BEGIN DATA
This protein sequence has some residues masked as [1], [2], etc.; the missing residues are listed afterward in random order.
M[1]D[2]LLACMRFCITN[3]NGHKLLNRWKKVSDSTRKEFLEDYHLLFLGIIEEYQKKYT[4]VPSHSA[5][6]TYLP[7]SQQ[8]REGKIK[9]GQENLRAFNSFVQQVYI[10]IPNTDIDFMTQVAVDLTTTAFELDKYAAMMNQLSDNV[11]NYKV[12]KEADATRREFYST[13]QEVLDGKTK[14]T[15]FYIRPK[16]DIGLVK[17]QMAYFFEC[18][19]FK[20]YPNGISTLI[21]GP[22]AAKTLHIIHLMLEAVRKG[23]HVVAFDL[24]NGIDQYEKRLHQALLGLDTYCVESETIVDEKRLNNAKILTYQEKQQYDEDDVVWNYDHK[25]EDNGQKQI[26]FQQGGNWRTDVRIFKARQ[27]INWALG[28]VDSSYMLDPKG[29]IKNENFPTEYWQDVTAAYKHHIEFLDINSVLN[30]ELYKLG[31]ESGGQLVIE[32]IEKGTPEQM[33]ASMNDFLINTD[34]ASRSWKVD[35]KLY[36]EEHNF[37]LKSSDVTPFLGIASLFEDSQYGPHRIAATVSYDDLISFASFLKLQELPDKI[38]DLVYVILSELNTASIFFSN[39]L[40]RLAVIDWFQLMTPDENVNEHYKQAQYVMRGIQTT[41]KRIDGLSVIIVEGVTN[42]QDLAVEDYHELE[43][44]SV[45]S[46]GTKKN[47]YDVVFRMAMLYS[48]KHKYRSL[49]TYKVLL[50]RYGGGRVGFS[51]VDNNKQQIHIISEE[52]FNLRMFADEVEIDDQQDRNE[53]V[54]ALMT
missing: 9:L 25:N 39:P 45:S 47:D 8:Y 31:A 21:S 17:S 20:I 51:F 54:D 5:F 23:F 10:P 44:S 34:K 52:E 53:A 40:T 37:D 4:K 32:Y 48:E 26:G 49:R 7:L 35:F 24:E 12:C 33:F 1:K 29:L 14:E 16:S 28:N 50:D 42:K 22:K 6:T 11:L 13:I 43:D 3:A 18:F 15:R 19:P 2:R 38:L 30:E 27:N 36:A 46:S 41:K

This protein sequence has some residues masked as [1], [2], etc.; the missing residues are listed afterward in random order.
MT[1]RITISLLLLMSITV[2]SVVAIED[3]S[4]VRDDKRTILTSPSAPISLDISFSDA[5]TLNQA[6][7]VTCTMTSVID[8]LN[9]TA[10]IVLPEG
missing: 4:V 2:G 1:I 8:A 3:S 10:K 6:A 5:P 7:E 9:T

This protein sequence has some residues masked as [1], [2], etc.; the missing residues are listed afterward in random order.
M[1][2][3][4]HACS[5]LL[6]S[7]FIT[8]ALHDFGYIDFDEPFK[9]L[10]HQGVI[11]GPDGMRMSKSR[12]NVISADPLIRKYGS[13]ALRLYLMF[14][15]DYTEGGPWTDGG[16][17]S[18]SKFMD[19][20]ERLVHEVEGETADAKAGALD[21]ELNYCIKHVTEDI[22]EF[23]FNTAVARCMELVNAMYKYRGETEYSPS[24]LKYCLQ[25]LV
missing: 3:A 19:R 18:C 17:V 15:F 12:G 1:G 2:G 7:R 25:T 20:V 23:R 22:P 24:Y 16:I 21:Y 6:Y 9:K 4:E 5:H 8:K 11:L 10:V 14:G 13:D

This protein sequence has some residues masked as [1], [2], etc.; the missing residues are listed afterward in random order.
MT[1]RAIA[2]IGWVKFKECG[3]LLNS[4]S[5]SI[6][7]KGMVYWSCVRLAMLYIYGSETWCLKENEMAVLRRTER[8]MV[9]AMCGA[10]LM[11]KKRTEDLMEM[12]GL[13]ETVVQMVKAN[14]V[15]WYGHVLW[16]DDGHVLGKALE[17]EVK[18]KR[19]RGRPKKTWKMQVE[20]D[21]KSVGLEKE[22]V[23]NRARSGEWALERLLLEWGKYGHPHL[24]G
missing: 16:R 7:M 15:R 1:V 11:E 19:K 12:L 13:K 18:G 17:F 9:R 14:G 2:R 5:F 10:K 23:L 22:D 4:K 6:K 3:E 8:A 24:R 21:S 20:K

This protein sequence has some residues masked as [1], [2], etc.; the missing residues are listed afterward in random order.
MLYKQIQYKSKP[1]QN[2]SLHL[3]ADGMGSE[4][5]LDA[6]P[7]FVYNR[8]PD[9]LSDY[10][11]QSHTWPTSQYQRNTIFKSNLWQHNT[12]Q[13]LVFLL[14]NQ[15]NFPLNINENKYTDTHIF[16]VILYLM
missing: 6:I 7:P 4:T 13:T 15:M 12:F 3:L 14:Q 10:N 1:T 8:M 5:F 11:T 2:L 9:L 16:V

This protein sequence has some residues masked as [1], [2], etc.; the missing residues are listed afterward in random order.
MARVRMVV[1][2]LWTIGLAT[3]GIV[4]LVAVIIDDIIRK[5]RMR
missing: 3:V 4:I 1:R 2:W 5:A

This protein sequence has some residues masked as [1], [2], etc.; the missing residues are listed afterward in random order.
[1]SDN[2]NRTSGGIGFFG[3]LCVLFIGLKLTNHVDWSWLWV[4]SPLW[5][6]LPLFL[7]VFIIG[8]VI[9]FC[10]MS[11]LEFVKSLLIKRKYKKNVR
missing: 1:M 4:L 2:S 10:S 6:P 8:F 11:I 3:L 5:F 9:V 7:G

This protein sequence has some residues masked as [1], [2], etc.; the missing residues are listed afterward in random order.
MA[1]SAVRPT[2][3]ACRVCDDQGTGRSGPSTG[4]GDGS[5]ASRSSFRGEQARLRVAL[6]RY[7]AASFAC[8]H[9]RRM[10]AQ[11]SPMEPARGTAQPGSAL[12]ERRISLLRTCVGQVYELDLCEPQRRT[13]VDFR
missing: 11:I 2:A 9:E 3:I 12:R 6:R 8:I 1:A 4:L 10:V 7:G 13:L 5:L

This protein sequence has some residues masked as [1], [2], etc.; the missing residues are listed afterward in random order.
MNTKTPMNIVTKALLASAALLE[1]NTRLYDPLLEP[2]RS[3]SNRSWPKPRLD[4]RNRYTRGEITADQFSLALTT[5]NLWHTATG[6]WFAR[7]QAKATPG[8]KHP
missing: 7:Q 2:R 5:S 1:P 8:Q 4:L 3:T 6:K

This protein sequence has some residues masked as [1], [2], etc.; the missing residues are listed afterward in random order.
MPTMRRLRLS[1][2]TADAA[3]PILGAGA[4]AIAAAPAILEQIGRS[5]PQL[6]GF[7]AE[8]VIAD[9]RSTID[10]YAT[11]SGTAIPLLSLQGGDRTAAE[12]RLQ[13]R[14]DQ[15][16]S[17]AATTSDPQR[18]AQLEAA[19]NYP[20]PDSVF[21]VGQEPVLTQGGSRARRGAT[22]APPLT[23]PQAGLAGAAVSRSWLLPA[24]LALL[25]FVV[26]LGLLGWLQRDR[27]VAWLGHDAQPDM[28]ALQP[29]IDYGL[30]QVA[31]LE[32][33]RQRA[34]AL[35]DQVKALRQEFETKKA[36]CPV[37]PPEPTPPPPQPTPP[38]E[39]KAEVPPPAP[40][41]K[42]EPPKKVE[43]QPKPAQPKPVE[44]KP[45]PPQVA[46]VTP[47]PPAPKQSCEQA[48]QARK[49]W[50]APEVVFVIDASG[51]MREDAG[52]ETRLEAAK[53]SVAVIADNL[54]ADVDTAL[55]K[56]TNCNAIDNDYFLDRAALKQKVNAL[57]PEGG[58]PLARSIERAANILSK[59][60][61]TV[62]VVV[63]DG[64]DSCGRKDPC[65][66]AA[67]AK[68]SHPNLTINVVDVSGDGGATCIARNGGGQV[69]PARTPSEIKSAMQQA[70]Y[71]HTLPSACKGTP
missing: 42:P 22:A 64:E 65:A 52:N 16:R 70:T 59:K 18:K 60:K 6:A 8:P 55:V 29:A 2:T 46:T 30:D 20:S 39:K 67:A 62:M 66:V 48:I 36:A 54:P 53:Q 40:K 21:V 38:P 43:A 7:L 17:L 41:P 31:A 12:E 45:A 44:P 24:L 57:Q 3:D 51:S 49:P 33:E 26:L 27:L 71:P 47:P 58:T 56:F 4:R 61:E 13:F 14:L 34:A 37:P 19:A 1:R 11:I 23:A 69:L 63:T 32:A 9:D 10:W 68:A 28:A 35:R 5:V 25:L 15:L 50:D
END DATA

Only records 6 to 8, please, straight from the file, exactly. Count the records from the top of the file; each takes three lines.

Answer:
This protein sequence has some residues masked as [1], [2], etc.; the missing residues are listed afterward in random order.
MARVRMVV[1][2]LWTIGLAT[3]GIV[4]LVAVIIDDIIRK[5]RMR
missing: 3:V 4:I 1:R 2:W 5:A

This protein sequence has some residues masked as [1], [2], etc.; the missing residues are listed afterward in random order.
[1]SDN[2]NRTSGGIGFFG[3]LCVLFIGLKLTNHVDWSWLWV[4]SPLW[5][6]LPLFL[7]VFIIG[8]VI[9]FC[10]MS[11]LEFVKSLLIKRKYKKNVR
missing: 1:M 4:L 2:S 10:S 6:P 8:F 11:I 3:L 5:F 9:V 7:G

This protein sequence has some residues masked as [1], [2], etc.; the missing residues are listed afterward in random order.
MA[1]SAVRPT[2][3]ACRVCDDQGTGRSGPSTG[4]GDGS[5]ASRSSFRGEQARLRVAL[6]RY[7]AASFAC[8]H[9]RRM[10]AQ[11]SPMEPARGTAQPGSAL[12]ERRISLLRTCVGQVYELDLCEPQRRT[13]VDFR
missing: 11:I 2:A 9:E 3:I 12:R 6:R 8:I 1:A 4:L 10:V 7:G 13:L 5:L